There is absolutely no "we're right you're wrong" thinking in this book. I will always be a fan of Ms. Curott because, like Starhawk, her writings on Witchcraft and the Goddess are down-to-earth, sensible, intelligent, practical and *real*. I wish this book had been around 5 years ago when I first began my own Goddess journey! I do think an intelligent beginner would not find it at all daunting. And it does indeed serve as the "Wicca 102" text that many of us have been hungry for - we are so weary of the tired old cookbook approach of "stand here, say this, do that"! She emphasizes that Witchcraft is a form of spirituality and not merely a method of manipulation to get what you want (attention all goth girls who've seen "The Craft" one too many times!)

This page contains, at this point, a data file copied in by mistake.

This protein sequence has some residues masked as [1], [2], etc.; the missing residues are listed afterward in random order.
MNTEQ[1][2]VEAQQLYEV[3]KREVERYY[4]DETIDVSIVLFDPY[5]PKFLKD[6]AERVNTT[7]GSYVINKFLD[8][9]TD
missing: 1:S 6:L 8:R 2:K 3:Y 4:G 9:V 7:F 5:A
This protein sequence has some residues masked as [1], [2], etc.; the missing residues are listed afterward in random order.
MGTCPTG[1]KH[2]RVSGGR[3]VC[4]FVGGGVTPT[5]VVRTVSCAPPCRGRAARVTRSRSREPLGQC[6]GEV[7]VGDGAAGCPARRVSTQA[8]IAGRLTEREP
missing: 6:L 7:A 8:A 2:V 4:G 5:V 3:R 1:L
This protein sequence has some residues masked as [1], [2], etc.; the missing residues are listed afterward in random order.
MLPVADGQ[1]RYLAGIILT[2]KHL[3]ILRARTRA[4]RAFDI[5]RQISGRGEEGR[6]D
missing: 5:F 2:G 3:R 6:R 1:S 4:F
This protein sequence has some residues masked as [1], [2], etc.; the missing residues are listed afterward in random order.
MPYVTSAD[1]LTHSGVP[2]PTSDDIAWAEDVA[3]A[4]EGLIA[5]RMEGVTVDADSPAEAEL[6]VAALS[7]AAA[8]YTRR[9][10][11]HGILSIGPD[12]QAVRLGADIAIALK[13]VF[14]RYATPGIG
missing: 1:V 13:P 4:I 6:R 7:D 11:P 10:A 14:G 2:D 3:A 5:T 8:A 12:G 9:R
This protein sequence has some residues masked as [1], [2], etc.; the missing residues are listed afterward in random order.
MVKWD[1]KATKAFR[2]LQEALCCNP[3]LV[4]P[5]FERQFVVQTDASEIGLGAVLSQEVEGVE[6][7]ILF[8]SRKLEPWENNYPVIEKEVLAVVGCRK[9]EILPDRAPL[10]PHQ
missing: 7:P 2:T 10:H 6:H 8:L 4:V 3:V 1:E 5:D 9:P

I don't feel she is discounting the historical legacy of Witchcraft at all; she does acknowledge its vitality and importance, but as she states on page 7: "I want to suggest something radical, realistic, and re-directing: The legitimacy of modern Wicca as a meaningful, powerful, and real religion does not depend upon unbroken, hereditary, organized lineage. The fact is that the greatest and most profound cultural and historical phenomena is the birth of a new religion.